Tenant of Ivor Callely sues over being locked out of premises
Karen Lam seeks return of €4,000 deposit and fixtures, fittings from ex-minister of state
Former politician Ivor Callely is being sued by a tenant who claims he locked her out of the Chinese restaurant she ran from one of his properties. Photograph: Eric Luke/The Irish Times.
Former politician Ivor Callely is being sued by a tenant who claims he locked her out of the Chinese restaurant she ran from one of his properties.
Karen Lam also alleges that the former Fianna Fáil minister of state kept goods and money belonging to her.
Ms Lam, who ran a Chinese restaurant at 191 Howth Road, Killester, Dublin, claims she entered into an agreement with Mr Callely to rent the property in July 2014 and paid a €4,000 deposit.
She claims the premises contained a limited amount of furniture and equipment at the time and she had made “considerable improvements” at her own expense.
In Circuit Civil Court proceedings, Ms Lam alleges that about a year later, after both parties had negotiated rents due and owing, Mr Callely unlawfully took possession of the premises, changing the locks and retaining her fixtures and fittings.
She claims that when she, her husband and an engineer, attended the property and requested the goods and deposit be returned, Mr Callely pulled down the shutters in an “aggressive and threatening” manner, locking them all inside.
She alleges that, despite repeated requests, Mr Callely refused to return her goods comprising of a Chinese gas cooker worth €6,000, a dishwasher, two refrigerators, two computers, a television, deep fat fryers, a grease trap, 50 chairs, plate warmers, a stereo system, chopping boards and kitchen utensils.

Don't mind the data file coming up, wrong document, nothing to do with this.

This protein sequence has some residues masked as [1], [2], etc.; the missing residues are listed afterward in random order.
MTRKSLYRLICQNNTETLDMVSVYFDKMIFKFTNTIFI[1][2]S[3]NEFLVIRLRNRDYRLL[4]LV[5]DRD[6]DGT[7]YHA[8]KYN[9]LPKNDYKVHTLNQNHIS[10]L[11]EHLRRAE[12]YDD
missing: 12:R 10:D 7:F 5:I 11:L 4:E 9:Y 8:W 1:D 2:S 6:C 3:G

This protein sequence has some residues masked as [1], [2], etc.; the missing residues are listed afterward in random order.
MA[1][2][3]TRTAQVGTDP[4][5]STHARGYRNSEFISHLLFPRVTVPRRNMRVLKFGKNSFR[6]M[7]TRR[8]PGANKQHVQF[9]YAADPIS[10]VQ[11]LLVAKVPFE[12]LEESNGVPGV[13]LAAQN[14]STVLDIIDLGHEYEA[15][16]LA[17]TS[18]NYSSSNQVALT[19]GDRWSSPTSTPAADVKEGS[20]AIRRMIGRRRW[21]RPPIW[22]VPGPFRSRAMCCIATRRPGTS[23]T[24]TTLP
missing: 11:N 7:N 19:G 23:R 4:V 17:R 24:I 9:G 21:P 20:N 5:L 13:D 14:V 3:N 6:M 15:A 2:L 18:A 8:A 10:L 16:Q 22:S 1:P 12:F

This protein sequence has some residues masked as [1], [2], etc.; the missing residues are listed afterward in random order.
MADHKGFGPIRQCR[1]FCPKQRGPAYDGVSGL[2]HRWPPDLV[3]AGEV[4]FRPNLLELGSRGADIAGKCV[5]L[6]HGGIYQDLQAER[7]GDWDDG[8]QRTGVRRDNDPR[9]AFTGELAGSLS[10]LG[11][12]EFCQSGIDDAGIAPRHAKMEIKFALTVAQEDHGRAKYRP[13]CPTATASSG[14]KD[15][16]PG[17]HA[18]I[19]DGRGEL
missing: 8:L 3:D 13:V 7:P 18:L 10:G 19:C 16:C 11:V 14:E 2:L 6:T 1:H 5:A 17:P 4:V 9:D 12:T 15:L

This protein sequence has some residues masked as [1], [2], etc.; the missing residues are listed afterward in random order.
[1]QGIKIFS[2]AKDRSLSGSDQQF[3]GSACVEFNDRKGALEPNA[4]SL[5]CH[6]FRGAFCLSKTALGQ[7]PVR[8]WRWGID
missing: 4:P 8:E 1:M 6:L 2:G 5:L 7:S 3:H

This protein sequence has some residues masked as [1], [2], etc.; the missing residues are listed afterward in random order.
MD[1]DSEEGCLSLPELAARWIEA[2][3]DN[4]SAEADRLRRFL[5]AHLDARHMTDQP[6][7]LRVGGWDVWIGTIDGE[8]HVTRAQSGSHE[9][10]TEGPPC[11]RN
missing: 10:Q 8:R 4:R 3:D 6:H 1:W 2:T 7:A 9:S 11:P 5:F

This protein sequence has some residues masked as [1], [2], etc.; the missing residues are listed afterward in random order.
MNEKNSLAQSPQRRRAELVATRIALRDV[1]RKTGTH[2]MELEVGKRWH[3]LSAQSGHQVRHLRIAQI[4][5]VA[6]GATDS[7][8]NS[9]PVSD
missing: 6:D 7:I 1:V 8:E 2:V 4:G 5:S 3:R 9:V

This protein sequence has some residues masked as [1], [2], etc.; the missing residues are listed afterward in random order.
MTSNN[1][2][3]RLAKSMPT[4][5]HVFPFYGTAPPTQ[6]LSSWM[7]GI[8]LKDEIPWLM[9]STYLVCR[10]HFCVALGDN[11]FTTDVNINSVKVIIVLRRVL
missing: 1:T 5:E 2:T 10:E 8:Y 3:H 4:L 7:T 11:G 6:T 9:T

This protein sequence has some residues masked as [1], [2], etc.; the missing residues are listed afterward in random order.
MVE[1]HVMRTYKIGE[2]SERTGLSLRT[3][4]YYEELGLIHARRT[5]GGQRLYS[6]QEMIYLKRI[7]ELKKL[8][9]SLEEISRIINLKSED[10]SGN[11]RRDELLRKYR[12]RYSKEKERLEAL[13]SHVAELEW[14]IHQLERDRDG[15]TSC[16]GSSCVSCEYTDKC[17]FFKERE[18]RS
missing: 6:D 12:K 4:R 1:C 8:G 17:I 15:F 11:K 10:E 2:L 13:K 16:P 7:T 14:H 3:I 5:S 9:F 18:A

Ms Lam, of Park Place, Drogheda, Co Louth, claims Callely is using her goods for his own purposes.
She claims she suffered loss, damage and inconvenience, trespass and false imprisonment. She also claims that Callely’s withholding of her goods constitutes an unjust enrichment to himself.
Ms Lam seeks in her proceedings a judgment in the sum of €4,000 and a mandatory injunction directing Callely to return her goods.
The court heard that a solicitor from Mr Douglas’s office had tried to serve Mr Callely personally at his office in the Killester premises and also at another address at St Lawrance Road, Clontarf, Dublin.
Mr Douglas said he had been informed that Mr Callely was selling his office in Killester. The court heard he was seen cycling and entering the Killester premises last month and the post sent to this address was still being collected.
Mr Douglas said during his application, which was made ex-parte (one side only), that Ms Lam was now seeking an order for substituted service.
Ms Considine directed that Mr Callely be served with the court proceedings by ordinary pre-paid post.